Recently Reform published a collection of essays: ‘How to run a country’. One part of this series is an essay, from our Executive Chairman, outlining the case for greater devolution. This is a subject close to the heart of all at Cratus working as we do to support our clients in aligning their expertise with locally-defined priorities for public services.
There’s a storm brewing in local government. The winds of change are all blowing towards agreement that “local” is the way forward. And with the Scottish referendum looming, these winds are now reaching gale-force.
The day after I stepped down as Chairman of the Local Government Association this July, a House of Commons’ select committee published a report including these words, “Scotland and Wales are gaining much greater control over taxation and borrowing, including responsibility for business rates, stamp duty and partial control over income tax. […] A similar case can be made for devolving many of these powers to areas in England.”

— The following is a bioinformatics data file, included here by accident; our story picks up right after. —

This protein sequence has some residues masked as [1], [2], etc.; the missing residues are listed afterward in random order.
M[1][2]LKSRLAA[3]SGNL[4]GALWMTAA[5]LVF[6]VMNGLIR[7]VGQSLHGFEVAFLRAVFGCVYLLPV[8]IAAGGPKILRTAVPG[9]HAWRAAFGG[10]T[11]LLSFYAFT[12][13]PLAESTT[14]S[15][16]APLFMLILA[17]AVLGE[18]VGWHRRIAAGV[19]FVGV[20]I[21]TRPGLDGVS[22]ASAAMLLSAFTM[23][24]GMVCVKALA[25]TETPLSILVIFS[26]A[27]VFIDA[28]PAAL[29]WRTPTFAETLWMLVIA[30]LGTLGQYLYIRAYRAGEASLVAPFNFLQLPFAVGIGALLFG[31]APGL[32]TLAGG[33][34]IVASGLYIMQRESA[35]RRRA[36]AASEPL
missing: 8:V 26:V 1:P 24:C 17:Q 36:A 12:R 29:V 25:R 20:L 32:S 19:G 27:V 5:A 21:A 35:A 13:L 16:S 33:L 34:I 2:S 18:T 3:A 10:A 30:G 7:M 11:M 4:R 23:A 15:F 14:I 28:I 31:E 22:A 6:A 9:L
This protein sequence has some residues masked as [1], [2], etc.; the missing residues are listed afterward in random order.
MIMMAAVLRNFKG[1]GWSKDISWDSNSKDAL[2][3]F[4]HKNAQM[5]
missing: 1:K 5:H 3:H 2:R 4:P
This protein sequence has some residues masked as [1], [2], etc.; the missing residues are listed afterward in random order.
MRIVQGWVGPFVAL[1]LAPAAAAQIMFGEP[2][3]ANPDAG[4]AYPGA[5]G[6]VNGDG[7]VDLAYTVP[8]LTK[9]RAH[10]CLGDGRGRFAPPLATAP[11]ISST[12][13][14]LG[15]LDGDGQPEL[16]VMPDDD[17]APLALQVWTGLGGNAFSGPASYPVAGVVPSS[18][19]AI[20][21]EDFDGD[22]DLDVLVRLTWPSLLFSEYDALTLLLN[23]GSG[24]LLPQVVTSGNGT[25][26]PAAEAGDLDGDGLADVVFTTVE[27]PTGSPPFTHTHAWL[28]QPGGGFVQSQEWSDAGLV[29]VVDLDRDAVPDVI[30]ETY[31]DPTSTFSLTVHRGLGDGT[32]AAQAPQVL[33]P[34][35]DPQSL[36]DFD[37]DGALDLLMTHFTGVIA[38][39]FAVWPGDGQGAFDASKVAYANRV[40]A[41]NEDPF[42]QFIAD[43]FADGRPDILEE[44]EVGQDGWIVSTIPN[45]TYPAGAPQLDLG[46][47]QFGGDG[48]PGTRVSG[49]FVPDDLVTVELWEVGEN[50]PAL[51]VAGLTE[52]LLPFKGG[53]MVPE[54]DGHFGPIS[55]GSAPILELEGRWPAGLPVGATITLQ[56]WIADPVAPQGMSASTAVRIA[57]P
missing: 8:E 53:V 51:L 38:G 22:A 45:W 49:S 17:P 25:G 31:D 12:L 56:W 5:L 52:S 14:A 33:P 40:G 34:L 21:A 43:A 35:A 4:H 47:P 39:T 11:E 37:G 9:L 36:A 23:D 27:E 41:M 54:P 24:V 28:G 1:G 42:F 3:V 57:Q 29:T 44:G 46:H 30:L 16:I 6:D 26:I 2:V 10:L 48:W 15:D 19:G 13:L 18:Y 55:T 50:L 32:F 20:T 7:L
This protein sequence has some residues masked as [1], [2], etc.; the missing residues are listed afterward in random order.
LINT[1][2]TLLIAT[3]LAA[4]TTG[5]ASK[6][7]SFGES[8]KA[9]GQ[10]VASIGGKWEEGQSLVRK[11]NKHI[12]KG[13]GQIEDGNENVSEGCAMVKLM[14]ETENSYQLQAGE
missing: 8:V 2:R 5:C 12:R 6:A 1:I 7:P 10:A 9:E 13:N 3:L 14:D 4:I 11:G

In these times of political apathy, disillusionment and expenses scandals, 77 per cent of people trust their councils most to make decisions on local public services. In comparison, only 13 per cent of people trust government most to make these decisions.
Every five years, national politicians make their sacrifice at the altar of local government, only to recant their faith once the votes have been cast. But how can we make 2015 different? What will it take for a political party to realise our untapped potential? And which party will it be?
It will be the political party that understands that there is something deeper happening when people say that they trust local choice over national decisions; that they trust people who know the local area and who live and work in their local neighbourhood. It might not happen this year, or next year, but it will happen. And when it does, politics in this country will never quite be the same again and much the better for it.